Topic: Family Life

National Handwriting Day - Tips for teaching your child to write

It’s important to encourage children to learn to write while they're as young as possible. If they are introduced to words and letters early on - preferably before they start school - then they will learn to develop an interest for writing because they enjoy it, and not because they have to do it at school. 

As it’s National Handwriting Day on the 23rd January, we’ve come up with ideas on how to make learning to write fun for children!


Writing letters in shaving foam
They’ll love this because it’s a little bit messy (and children love to make a mess) but it’s also about using their hands to learn how to write. Both you and your child should have a big dollop of shaving foam in front of you and then practise drawing letters with your fingertips. Make the sounds as you go so they can learn to associate the letters with the sounds. 

For this activity you might want to invest in a plastic sheet to make cleaning up a little easier!

Bath letters
Make bath time fun by using bath letters to create sentences and words. Take it in turns to decide what to learn to spell - let your children choose a word and teach them how to spell it, and then you say a word and you learn how to spell. This is a great bonding activity too.

Drawing on the patio

Get some chalks and spend some time drawing and writing on the patio. Don’t worry if your child only seems to be writing squiggles at the moment - it’s perfectly normal and it shows that they are starting to develop an interest in writing. Get them to read what they’ve written out loud to you so you can get a sense of what they enjoy writing about. You can also get your children to copy your handwriting on the patio as this will seem much more fun than writing on paper.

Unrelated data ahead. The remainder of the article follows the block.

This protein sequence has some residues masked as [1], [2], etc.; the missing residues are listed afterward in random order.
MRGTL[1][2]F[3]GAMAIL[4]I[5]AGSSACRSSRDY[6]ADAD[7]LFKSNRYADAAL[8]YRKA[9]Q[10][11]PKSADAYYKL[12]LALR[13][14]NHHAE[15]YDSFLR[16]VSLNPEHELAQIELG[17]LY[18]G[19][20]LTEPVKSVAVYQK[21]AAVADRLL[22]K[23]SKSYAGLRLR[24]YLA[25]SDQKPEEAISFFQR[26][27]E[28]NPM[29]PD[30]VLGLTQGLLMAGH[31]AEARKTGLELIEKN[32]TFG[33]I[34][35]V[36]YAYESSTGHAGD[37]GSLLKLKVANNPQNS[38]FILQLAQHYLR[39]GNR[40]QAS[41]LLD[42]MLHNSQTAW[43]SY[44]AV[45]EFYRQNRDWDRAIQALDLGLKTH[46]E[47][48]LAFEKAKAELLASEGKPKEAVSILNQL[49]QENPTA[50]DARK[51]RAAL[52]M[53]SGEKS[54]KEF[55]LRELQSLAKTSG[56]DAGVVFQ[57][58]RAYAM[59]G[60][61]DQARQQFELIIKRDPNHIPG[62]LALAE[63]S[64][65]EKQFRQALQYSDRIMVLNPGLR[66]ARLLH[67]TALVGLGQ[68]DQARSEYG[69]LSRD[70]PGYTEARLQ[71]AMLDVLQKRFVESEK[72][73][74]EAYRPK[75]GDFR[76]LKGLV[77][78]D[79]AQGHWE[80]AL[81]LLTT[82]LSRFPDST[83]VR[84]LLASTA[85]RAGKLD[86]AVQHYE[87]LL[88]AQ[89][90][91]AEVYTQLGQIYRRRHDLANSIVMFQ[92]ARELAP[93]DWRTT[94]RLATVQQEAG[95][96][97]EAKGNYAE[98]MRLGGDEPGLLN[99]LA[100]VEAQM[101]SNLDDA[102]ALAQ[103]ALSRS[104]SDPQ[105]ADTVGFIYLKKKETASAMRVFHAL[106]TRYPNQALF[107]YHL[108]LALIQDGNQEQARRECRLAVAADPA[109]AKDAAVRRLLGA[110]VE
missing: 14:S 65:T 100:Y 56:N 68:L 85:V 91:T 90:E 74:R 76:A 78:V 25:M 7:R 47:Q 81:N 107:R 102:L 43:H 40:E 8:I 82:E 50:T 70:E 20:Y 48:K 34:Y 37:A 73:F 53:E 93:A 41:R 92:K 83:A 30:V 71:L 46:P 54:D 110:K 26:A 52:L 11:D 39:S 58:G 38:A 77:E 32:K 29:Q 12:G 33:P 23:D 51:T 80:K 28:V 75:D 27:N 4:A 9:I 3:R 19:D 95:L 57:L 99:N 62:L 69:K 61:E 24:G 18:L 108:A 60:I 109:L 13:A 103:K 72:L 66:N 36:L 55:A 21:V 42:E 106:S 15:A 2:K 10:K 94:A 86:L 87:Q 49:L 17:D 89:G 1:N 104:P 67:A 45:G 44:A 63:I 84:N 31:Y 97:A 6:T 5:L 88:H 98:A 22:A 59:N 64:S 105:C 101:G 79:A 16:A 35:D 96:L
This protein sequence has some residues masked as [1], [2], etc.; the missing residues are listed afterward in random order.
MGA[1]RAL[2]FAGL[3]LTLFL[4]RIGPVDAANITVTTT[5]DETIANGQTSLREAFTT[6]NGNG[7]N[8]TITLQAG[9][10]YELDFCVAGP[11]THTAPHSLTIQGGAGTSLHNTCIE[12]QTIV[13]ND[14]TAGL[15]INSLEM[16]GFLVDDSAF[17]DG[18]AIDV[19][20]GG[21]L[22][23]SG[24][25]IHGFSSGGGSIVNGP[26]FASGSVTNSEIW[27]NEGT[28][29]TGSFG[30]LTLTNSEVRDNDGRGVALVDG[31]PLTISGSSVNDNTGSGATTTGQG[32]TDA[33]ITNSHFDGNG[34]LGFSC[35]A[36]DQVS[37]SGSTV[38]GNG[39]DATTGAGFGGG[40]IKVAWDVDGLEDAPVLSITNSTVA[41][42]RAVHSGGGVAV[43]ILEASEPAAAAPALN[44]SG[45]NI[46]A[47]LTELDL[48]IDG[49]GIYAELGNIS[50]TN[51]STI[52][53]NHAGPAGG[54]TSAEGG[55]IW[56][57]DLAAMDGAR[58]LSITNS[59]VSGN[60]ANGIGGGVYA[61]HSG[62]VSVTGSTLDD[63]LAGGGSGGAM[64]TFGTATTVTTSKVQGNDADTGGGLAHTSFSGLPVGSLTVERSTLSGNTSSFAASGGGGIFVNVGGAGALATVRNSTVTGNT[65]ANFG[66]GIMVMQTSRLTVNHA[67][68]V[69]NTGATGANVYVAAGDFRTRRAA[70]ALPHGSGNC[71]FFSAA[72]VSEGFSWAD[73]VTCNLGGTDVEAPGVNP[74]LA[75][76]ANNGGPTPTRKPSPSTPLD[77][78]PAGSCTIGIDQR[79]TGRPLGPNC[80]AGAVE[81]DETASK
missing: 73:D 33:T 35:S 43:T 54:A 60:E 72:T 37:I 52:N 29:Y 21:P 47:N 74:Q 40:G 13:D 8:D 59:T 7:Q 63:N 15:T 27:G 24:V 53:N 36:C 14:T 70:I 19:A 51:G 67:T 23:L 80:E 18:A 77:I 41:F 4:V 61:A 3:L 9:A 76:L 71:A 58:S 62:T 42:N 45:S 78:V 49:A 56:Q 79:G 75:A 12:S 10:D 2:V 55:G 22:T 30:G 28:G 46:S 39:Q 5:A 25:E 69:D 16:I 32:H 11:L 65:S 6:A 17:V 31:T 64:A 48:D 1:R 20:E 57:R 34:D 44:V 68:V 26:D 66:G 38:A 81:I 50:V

This might also prevent your children from drawing on your walls… which is a bonus!


Magnet letters on the fridge
These are great fun and can be incorporated into everyday life which means children won’t feel like they’re being forced to learn. While you’re making dinner, lunch or breakfast, you could encourage your child to spell a certain type of food such as egg or ham – something simple. Use phonetics to encourage them to really think about the sound of the word and what letters to use. As they get more confident you can start introducing longer words, or start creating sentences with your little one. 

Get them to write their name in birthday and Christmas cards
By allowing your children to write (or scribble) in cards when they are learning to write it will improve their confidence - and of course the first step to learning how to write is to learn to write your name!

When it comes to teaching your child how to write the most important thing to remember is to make it fun, so that they learn to enjoy it and not think of it as a chore. Be patient with how long it takes them to learn how to read and write letters and words, and don’t compare theirs to other children’s progress. It might take some longer to learn than others and that’s perfectly normal. 

Do you have any tips on how to teach children how to write? Let us know on our social media pages!